The e-mail must indicate whether a commissioner has a potential conflict of interest (i.e., a commissioner owns property, or has a property interest, within one-mile of any part of the improvement) concerning the project. District right of way and the Chief Counsel's Office can provide information on potential conflict of interest areas. In the event a possible conflict does exist, the name of the commissioner, the location of the property (or property interest), and the direction and distance to the project will be required. If no conflict of interest exists, the e-mail will clearly state this information.

Upon receipt of the email including the electronic certification document, cover letter, conflict of interest information, and the final and approved right of way plans attached as Adobe Acrobat files (pdf.'s) or a note indicating the location of the electronic plans, the Design Division will request the project be added to the Commission’s Agenda for ratification. Following the Commission’s ratification of the plans, the Design Division will obtain certification by the Commission's Secretary. The Commission's ratification of the plans, the Commission Secretary's signature and seal on the certification document, and its attachment to the right of way plans, constitutes certified right of way plans. The certification shall be stored with the electronic plans.

A set of approved right of way plans must be filed with the clerk(s) of all counties and cities through which the proposed improvement will pass, prior to advertising the project for bids. In addition, when right of way is obtained by condemnation, the certified right of way plans must be filed with the circuit clerk(s) in the counties where the condemnation petition will be filed. Filing the certified right of way plans with the circuit clerk(s) must be coordinated with the chief counsel’s office who typically files the certified right of way plans at the same time the condemnation petition is filed.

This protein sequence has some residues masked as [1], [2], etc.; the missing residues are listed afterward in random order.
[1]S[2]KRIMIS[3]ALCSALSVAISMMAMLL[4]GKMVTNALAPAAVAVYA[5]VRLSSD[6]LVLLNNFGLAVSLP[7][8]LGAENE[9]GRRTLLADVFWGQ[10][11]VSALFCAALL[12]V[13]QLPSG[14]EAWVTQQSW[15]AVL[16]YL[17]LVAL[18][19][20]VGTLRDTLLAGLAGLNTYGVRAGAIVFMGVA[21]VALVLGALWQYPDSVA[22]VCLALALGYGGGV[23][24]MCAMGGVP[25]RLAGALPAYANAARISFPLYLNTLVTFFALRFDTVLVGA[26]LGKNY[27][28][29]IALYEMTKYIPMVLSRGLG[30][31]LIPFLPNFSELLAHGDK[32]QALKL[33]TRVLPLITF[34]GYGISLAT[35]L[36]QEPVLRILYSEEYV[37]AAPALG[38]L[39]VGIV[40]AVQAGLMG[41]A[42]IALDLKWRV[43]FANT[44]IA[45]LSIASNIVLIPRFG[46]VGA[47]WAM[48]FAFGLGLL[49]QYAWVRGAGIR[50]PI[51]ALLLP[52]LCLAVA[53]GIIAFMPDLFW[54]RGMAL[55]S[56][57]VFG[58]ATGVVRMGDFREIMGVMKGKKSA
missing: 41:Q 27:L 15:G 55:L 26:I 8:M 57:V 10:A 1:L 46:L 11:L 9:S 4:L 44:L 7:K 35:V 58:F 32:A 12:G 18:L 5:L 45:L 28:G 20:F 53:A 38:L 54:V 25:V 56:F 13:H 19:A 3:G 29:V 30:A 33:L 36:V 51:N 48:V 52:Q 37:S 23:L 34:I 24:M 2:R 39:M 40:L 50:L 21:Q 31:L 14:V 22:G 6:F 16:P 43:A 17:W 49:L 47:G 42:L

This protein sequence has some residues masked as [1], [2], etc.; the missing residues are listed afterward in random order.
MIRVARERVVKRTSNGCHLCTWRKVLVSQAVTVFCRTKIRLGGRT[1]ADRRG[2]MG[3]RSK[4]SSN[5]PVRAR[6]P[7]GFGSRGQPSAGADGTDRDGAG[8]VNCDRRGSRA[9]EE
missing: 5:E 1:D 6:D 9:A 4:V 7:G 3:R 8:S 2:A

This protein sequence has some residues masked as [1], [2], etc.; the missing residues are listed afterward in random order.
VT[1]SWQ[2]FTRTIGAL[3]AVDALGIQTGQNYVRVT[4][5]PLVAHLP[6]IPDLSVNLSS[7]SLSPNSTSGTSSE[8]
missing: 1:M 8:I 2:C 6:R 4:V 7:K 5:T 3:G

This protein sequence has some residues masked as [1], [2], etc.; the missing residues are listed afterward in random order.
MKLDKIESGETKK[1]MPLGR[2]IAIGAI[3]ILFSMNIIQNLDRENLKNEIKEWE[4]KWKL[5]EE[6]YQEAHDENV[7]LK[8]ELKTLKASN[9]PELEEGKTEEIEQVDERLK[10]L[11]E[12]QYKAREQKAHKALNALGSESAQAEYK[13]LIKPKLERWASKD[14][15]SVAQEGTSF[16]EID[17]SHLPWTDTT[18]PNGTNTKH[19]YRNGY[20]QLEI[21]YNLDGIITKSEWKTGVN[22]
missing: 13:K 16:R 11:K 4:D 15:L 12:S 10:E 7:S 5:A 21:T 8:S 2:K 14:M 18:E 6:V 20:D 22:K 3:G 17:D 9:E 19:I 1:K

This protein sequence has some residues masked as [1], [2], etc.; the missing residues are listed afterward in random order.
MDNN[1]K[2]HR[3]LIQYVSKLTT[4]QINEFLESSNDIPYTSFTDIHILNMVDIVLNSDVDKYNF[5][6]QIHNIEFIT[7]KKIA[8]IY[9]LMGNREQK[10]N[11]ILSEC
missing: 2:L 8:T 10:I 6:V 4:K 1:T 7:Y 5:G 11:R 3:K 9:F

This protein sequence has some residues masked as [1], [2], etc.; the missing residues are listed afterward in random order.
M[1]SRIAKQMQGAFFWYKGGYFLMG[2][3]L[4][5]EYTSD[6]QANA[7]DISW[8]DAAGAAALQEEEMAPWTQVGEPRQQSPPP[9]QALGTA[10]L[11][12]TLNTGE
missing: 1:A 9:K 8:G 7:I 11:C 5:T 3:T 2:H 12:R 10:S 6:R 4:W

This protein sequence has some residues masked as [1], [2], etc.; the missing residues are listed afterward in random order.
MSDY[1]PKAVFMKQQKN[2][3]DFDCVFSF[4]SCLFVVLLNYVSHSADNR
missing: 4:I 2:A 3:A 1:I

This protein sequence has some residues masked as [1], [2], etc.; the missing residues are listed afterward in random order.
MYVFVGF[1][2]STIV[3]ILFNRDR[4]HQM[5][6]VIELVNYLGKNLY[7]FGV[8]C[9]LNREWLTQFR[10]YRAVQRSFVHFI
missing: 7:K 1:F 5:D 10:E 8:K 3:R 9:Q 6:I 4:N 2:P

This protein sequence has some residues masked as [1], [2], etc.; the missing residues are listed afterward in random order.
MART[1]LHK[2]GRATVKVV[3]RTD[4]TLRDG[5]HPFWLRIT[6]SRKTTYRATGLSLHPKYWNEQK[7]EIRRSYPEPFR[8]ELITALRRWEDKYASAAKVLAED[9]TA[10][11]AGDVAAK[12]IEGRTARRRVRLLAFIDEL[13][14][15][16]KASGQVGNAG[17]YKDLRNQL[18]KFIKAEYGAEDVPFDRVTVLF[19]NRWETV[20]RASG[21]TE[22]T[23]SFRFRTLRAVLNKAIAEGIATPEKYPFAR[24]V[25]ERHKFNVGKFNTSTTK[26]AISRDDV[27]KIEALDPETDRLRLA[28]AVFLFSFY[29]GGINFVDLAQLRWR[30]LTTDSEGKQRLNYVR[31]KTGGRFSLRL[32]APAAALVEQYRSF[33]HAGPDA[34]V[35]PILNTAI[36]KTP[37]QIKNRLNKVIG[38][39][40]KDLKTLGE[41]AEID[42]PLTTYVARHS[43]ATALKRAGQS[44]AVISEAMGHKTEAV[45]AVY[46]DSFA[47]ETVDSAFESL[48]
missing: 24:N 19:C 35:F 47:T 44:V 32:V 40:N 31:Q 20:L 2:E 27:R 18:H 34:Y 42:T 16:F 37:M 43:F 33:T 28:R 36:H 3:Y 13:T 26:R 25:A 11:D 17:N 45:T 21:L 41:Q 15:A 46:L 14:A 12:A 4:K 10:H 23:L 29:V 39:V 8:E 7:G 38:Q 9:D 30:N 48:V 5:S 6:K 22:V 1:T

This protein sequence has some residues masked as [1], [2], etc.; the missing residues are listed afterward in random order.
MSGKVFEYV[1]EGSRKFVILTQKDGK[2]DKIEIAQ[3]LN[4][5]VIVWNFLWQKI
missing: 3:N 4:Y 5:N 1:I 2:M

236.13.15 Plan Changes

When changes in the right of way plans occur, it is necessary to refile these plan changes with the proper authorities. The procedures described above also apply to amended plans except only the revised sheet(s) and an updated title sheet need to be submitted. The amended title sheet will include the revision date and a note indicating the number of the plan sheets that have been revised. For subsequent revisions, the title sheet will include the current information and all previous information.

However, once the plans have been ratified by the Commission for condemnation, changes to the plans that are related to the acquisition of property and/or property rights will require the re-ratification of those plans by the Commission, along with a revised certification document executed by the Commission Secretary. Types of plan changes requiring re-ratification include, but are not limited to: an increase or decrease in the acreage or square footage to be acquired; changing the location of an entrance; changing the grade of an entrance; access changes related to breaks in the median; moving the location of a property line; any changes or corrections made to the characteristics of individual properties; etc. For these types of changes, a sample cover letter and certification document for submittal to the Design Division are available. Plan changes after the Commission’s ratification and the Commission Secretary’s certification of the right of way plans are discouraged and are to be kept to a minimum. All plan changes, request letters, and amended certifications shall be stored electronically to preserve the project history and accuracy in the acquisition process.